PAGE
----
Although it rebounded somewhat later in the day along with the rest of the major stock indexes, AOL (s aol) shares got hammered on Tuesday after the company released its latest earnings, falling by as much as 30 percent from the previous day. That decline put the stock more than 50 percent lower than it was earlier this year when the web giant acquired The Huffington Post for $315 million. Why such a beating? Because while the company showed some revenue growth, it lowered its forecasts for the coming year, in effect telling investors and analysts that the much-promised turnaround they have been waiting for is still a long way off.
In its earnings release, AOL said that it lost $11.8 million, or 11 cents a share. But most Wall Street analysts who cover the stock were expecting a small profit, based on what AOL management had told them previously about how its business was going. As if that nasty surprise wasn’t enough, the company also said that its overall revenues fell, to $542 million from $592 million in the same quarter a year ago — a performance that also came in below most Wall Street estimates.
Some investors have given up hope
AOL’s shareholders and supporters (of which there are still a few) have been gamely holding on for the better part of a year now, waiting for CEO Tim Armstrong to produce some significant growth in either revenue or profits — or preferably both — from the one-time web giant. Every quarter, AOL’s chief executive says that the company is close to turning the corner, and then the corner continues to recede into the distance. It’s probably not surprising that some investors appear to have given up and dumped the stock.
But it isn’t just the unexpected loss or the lower revenue that has some analysts concerned about AOL’s future. The company also turned in a lower-than-expected result from its display-advertising business — sales in that part of the web company were up 9 percent, but that was much less growth than expected, and substantially less than the 12-percent increase in the previous quarter. That kind of surprise is especially important because the display ad business is the engine that Tim Armstrong has repeatedly told investors is close to firing on all cylinders, thanks in part to a broad restructuring of the AOL content business and the acquisition of Huffington Post.
As we’ve described before, the acquisition of Arianna Huffington’s empire effectively amounted to a transplant operation, which saw many of AOL’s core editorial properties get shut down or gutted — a move that led to more than 900 layoffs — and replaced with HuffPo assets under the control of Arianna Huffington. The other big bet that AOL has been making in an attempt to turn its fortunes around is the estimated $100 million or so that it has spent on building out its hyperlocal Patch.com news operation, which is now up and running in almost 900 towns across the United States.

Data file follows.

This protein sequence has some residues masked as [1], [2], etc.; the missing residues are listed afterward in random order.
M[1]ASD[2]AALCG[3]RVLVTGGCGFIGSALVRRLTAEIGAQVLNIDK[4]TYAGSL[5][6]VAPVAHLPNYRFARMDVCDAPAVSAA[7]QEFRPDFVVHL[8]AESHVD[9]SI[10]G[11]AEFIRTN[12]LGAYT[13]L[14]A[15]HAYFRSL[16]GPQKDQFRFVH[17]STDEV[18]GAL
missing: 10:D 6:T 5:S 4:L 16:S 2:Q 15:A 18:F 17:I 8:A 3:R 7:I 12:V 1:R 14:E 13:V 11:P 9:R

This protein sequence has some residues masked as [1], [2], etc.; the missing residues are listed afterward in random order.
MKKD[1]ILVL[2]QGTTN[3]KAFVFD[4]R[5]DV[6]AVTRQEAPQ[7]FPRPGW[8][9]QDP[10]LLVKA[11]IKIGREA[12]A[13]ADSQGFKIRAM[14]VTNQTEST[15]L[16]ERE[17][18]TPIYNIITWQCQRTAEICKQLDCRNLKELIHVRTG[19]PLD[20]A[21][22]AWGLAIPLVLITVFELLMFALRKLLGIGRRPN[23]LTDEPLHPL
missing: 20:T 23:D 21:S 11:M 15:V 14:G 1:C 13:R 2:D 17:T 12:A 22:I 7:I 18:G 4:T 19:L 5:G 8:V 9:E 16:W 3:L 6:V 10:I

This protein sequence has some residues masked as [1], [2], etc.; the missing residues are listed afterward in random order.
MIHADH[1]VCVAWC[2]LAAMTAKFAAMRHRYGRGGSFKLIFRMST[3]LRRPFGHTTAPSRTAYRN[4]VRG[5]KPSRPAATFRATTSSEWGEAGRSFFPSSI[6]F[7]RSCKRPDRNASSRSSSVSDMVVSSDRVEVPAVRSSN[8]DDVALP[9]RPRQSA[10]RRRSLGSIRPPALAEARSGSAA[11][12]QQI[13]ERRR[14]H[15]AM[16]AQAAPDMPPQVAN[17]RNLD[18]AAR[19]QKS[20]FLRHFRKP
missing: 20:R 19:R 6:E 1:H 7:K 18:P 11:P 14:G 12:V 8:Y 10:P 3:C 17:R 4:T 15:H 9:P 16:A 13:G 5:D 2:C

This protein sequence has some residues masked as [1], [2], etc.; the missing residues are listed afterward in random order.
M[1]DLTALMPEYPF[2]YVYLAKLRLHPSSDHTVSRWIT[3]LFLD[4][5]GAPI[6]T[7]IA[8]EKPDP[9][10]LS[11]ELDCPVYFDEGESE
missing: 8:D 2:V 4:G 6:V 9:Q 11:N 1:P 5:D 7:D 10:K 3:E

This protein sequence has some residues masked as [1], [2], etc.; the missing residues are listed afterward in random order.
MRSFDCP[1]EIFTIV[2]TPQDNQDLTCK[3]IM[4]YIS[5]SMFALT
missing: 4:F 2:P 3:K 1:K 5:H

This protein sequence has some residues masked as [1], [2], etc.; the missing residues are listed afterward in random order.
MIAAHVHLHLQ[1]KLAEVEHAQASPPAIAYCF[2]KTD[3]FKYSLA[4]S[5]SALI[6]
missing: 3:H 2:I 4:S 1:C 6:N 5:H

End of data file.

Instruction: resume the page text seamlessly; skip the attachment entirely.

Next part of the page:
AOL’s two biggest bets have yet to pay off
Neither of those large bets has paid off yet in any kind of significant way, however. While Huffington Post has been benefiting from the traffic that AOL can send it from its other properties, and Armstrong gave it credit for some of the ad-revenue improvement, its contribution has been relatively small — and Patch has not produced much in terms of advertising either. The network recently launched a Huffington Post-style “blog aggregation” platform in what appears to be an attempt to lower costs for the unit while still appealing to readers and advertisers with local content.
Armstrong maintained on a conference call with analysts to discuss the results that while the company had missed estimates and lowered its forecasts, AOL is “on a growth path.” Among other things, he noted that the web giant had increased its ad revenue for the first time in three years (although most of that came from its network, rather than its own display advertising business). Said Armstrong:
We have cleaned up and simplified our operations. We are witnessing encouraging metrics in key growth areas and we are seeing the beginning of this manifest in our reported numbers. AOL is a healthier company today than it was a year ago.
That prognosis didn’t convince many analysts, however. Based on what Goldman Sachs said was “deteriorating display ad trends” and a 20-percent cut to its cash-flow forecast, the firm cut its six-month price target for the stock to $14 from the $24 level following AOL’s results. Citi analyst Mark Mahaney also cut his target price for the shares to $18 from $23, based on the disappointing ad revenue performance and the company’s lower estimates for the upcoming quarter.
AOL’s chief executive may be convinced that the company is healthier than it used to be, but investors seem to need more proof. And missing revenue estimates, cutting forecasts, spending hundreds of millions on acquisitions and constantly promising a turnaround that never seems to arrive doesn’t appear to be doing the trick.